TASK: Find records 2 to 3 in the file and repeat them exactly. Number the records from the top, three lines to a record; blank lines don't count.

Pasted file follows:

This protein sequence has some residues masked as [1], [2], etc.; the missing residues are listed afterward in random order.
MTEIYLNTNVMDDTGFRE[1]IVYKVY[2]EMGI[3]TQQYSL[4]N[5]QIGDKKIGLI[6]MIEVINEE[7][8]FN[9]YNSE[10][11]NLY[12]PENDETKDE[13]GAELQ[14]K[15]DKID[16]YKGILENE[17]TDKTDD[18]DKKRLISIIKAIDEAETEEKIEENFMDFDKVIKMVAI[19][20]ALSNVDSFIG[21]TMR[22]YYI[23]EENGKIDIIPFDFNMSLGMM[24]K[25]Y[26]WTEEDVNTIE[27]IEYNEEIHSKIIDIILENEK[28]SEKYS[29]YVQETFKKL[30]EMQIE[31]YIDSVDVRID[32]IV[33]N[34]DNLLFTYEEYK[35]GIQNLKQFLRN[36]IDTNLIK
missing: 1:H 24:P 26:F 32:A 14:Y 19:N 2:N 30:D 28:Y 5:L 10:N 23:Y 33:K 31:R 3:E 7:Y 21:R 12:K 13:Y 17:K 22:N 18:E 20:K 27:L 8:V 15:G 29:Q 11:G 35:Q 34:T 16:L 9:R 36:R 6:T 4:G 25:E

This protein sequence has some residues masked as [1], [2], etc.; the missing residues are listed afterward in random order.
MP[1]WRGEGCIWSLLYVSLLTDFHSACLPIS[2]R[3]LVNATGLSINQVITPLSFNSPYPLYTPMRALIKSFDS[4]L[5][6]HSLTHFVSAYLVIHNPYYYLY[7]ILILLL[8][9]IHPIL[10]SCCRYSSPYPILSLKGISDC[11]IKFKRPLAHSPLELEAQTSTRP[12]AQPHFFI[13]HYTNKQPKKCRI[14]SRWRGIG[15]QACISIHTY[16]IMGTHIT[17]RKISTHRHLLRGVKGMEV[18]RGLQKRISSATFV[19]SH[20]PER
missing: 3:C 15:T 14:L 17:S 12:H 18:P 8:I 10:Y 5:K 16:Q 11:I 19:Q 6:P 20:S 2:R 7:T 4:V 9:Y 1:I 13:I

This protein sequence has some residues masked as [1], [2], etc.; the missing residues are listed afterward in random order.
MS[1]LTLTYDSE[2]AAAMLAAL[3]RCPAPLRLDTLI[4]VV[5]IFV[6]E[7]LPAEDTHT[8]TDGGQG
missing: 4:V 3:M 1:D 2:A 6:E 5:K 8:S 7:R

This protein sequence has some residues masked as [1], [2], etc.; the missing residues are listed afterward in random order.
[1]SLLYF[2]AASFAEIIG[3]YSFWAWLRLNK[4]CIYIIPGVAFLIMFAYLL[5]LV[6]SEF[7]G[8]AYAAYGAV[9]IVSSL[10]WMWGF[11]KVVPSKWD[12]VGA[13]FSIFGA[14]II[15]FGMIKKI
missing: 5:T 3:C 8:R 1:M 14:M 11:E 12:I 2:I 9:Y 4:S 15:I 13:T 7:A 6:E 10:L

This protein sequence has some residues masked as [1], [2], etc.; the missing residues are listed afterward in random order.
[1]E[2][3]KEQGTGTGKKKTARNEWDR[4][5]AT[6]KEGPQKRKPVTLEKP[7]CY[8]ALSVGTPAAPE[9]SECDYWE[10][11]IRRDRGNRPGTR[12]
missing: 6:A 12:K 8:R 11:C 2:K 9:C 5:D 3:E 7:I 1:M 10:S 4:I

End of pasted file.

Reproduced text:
This protein sequence has some residues masked as [1], [2], etc.; the missing residues are listed afterward in random order.
MP[1]WRGEGCIWSLLYVSLLTDFHSACLPIS[2]R[3]LVNATGLSINQVITPLSFNSPYPLYTPMRALIKSFDS[4]L[5][6]HSLTHFVSAYLVIHNPYYYLY[7]ILILLL[8][9]IHPIL[10]SCCRYSSPYPILSLKGISDC[11]IKFKRPLAHSPLELEAQTSTRP[12]AQPHFFI[13]HYTNKQPKKCRI[14]SRWRGIG[15]QACISIHTY[16]IMGTHIT[17]RKISTHRHLLRGVKGMEV[18]RGLQKRISSATFV[19]SH[20]PER
missing: 3:C 15:T 14:L 17:S 12:H 18:P 8:I 10:Y 5:K 16:Q 11:I 19:Q 6:P 20:S 2:R 7:T 4:V 9:Y 1:I 13:I

This protein sequence has some residues masked as [1], [2], etc.; the missing residues are listed afterward in random order.
MS[1]LTLTYDSE[2]AAAMLAAL[3]RCPAPLRLDTLI[4]VV[5]IFV[6]E[7]LPAEDTHT[8]TDGGQG
missing: 4:V 3:M 1:D 2:A 6:E 5:K 8:S 7:R